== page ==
By John Schroyer
Only a fraction of expected medical marijuana patients have signed up so far for Illinois’ MMJ program, opponents of recreational marijuana in Massachusetts are getting louder as the 2016 campaign season approaches, and Mexican cartels that used to rely on marijuana trafficking in the U.S. are taking a hit.
Here’s a closer look at several notable developments in the cannabis industry over the past week.
IL Insiders Optimistic on MMJ Customer Base
The number of medical marijuana patients registering with the state of Illinois has been much lower to date than many in the industry there had hoped – only about 1,600 have been approved, while roughly 2,500 have applied for MMJ cards.
That’s an abysmal number, given that there are nearly 13 million residents in the state, and some MMJ companies were hoping at least 100,000 would sign up for medicine.
One report from CBS in Chicago seemed to suggest that reluctance by Illinois doctors to prescribe MMJ could be a factor.
But while those numbers may be concerning to some in Illinois’ infant MMJ market, Chicago area attorney Mark Huddle said he’s confident it’ll only be a matter of time before the patient pool truly balloons.
Discussing the situation facing his cannabis industry clients, Huddle said, “We’re not overly concerned about that, because I think given some of the uncertainty with the transition of administrations… patients were holding back, so I think that it’s going to gain steam. The population of the state suggests that there will be a lot of folks who want to take advantage of this.”
As for doctors’ reluctance, Huddle said it simply means more business for physicians who are already willing to prescribe cannabis for patients. “If there’s a small number of doctors at the beginning, then I think that means more business for the doctors who are in it,” he said.
And given that Illinois required licensed MMJ businesses to have significant financial reserves on hand before they were issued permits to operate, Huddle said any company with a “prudent business plan” should be able to wait until the patient base expands further.
“You have to have the resources to ride out the first couple of years and get going,” Huddle said.
Deja Vu for Massachusetts Cannabis Advocates
Massachusetts is one of several states likely to have a statewide vote on recreational marijuana next year, and high-profile opponents of legalization are already speaking up – most recently Massachusetts Attorney General Maura Healey, who joined Gov. Charlie Baker in opposing the policy change.
But that isn’t deterring cannabis advocates.
“It’s déjà vu all over again,” said Steven Epstein, spokesman for Bay State Repeal, which is already organizing for a 2016 legalization campaign.
“We experienced a similar phenomenon in 2007 as the campaign to decriminalize an ounce or less was gearing up. And a similar response in 2011, when the medical use act was gearing up for its drive,” Epstein explained, referring to ballot measures in 2008 and 2012 respectively. The ’08 measure to decriminalize passed with 63% of the vote, and MMJ was approved in ’12, with 60% support.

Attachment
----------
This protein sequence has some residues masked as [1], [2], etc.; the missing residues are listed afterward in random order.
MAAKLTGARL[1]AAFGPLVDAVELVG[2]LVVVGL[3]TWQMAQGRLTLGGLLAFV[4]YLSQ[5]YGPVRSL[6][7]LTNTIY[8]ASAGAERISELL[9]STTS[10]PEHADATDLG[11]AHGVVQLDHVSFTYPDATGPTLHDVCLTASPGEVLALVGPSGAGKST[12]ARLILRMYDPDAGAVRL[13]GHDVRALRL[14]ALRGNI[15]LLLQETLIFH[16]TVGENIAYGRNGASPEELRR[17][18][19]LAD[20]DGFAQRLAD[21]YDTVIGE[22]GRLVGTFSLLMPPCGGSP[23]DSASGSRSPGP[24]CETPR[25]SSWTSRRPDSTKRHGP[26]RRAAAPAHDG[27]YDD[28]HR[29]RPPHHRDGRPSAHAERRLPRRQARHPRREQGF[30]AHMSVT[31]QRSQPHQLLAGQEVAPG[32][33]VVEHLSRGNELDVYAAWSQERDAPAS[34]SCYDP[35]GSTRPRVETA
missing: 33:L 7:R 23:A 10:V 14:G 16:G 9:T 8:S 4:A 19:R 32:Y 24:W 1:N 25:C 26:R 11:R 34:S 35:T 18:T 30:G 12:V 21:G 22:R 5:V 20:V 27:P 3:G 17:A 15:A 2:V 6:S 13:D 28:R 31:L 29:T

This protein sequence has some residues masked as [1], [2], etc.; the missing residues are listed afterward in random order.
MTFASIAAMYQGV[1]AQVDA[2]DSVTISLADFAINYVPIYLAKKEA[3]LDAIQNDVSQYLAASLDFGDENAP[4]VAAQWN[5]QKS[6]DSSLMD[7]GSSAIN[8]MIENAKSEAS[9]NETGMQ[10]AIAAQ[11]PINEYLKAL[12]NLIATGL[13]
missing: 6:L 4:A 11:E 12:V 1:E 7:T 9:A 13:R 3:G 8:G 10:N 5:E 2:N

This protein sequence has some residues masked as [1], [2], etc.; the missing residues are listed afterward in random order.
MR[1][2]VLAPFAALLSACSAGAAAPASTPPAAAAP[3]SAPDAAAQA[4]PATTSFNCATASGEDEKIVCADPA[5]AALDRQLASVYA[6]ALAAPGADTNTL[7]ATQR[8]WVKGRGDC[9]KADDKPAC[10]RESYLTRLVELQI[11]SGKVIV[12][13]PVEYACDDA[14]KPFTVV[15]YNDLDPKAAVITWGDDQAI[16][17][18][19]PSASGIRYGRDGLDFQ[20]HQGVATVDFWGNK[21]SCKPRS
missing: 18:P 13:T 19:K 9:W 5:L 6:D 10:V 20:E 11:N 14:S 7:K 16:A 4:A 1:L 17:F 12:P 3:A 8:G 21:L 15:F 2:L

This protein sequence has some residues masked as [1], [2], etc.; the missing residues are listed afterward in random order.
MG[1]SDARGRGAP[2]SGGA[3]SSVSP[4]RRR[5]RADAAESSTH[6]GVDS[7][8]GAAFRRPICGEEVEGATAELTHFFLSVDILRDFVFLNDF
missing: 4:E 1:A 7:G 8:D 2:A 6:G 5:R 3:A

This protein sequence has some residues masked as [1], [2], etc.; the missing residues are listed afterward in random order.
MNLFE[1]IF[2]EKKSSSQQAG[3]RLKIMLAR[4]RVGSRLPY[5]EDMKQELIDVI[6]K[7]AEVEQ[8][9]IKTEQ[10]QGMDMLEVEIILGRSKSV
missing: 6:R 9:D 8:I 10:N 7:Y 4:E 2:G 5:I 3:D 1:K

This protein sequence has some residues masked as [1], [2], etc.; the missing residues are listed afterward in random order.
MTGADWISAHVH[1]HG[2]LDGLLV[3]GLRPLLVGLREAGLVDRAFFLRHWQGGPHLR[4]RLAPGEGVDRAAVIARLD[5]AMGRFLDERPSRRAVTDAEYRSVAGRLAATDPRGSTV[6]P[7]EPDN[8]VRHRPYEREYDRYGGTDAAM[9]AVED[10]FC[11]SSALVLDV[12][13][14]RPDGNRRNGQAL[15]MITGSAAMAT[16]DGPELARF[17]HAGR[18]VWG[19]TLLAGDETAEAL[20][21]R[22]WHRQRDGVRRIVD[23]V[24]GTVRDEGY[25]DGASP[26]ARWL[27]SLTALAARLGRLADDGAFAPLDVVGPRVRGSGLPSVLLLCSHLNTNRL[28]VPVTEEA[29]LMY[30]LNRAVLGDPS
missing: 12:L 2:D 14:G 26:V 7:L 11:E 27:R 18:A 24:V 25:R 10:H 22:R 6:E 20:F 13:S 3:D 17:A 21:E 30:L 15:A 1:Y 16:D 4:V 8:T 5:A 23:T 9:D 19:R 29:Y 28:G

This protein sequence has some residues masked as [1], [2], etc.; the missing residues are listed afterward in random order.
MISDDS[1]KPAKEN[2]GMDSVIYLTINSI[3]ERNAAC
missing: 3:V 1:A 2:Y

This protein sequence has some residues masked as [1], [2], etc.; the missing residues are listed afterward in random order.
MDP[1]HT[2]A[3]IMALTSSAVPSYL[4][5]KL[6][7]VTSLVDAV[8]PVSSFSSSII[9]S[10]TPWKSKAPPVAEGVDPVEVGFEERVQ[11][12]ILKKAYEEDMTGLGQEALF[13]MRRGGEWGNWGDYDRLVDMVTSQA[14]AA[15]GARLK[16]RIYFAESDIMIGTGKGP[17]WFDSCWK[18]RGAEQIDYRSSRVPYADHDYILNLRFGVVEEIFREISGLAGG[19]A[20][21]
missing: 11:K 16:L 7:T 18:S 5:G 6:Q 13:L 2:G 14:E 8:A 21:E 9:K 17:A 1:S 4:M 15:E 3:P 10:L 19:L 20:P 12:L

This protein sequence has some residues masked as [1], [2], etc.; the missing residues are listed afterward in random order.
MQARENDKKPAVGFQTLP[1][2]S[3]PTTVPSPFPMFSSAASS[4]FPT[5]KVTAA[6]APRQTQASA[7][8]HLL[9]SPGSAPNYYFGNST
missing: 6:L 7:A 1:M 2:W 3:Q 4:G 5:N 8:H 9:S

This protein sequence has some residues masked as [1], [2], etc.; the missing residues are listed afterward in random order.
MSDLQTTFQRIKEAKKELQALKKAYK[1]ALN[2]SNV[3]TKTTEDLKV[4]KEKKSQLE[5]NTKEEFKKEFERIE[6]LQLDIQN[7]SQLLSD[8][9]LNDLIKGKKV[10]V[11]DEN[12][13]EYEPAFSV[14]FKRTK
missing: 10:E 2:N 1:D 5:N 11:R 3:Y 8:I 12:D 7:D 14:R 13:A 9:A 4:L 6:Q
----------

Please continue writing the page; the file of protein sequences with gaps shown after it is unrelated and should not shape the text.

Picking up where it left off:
Epstein said he views opponents like Healey and Baker as “politicians grandstanding to what we consider is their core base of police officers, pharmaceutical executives, and others who fear freeing the cannabis plant.”
The key in overcoming such opposition is simple, Epstein said: education.
“This is Massachusetts. We’re a fairly well-educated state, we’re a fairly well-experienced state with marijuana. And I don’t think concerns that have expressly been raised are going to reduce our vote below 50% plus one,” Epstein said. “And I think it’ll be much higher than that.”
Rec Legalization Affecting Cartels
Mexican cartels, which have been major suppliers of illegal marijuana in the United States, have seen bottom-line impacts from the legalization efforts in the U.S.
According to one online report, seizures of marijuana shipments between Mexico and the U.S. between 2013 and 2014 were down 21%. And 2014 represented just a single calendar year of legal recreational cannabis sales in Colorado, and only about six months of rec sales in Washington State.
The implications of the drop: First, legal sales are having a significant impact on the black market, and second, that kind of effect is only going to get bigger as more legal rec states come online.
“Approximately 30% of cartels’ drug export revenues come from marijuana,” Mexican security analyst Alejandro Hope told the online news outlet Fusion. “In the long term, Mexican marijuana could be displaced by legal production in the United States.”
Alaska and Oregon haven’t even begun legal rec sales yet, and more states – including California, Nevada, Arizona, Massachusetts, Maine, Rhode Island and Vermont – are also widely expected to legalize recreational cannabis in the near future.
That doesn’t mean the black market is out of business. Plenty of indications are to the contrary, and cannabis from Colorado and Washington – while most likely purchased legally – has been seized by law enforcement officials all over the country after being trafficked illegally across state lines. Concern over the potential for diversion from legal cannabis companies to illicit dealers is still at the forefront of many legalization debates.
But the fact that Mexican cartels’ bottom line is hurting when it comes to cannabis can be considered a sizable step in the right direction, not just for the marijuana industry in the U.S. but also in terms of general public policy.
John Schroyer can be reached at firstname.lastname@example.org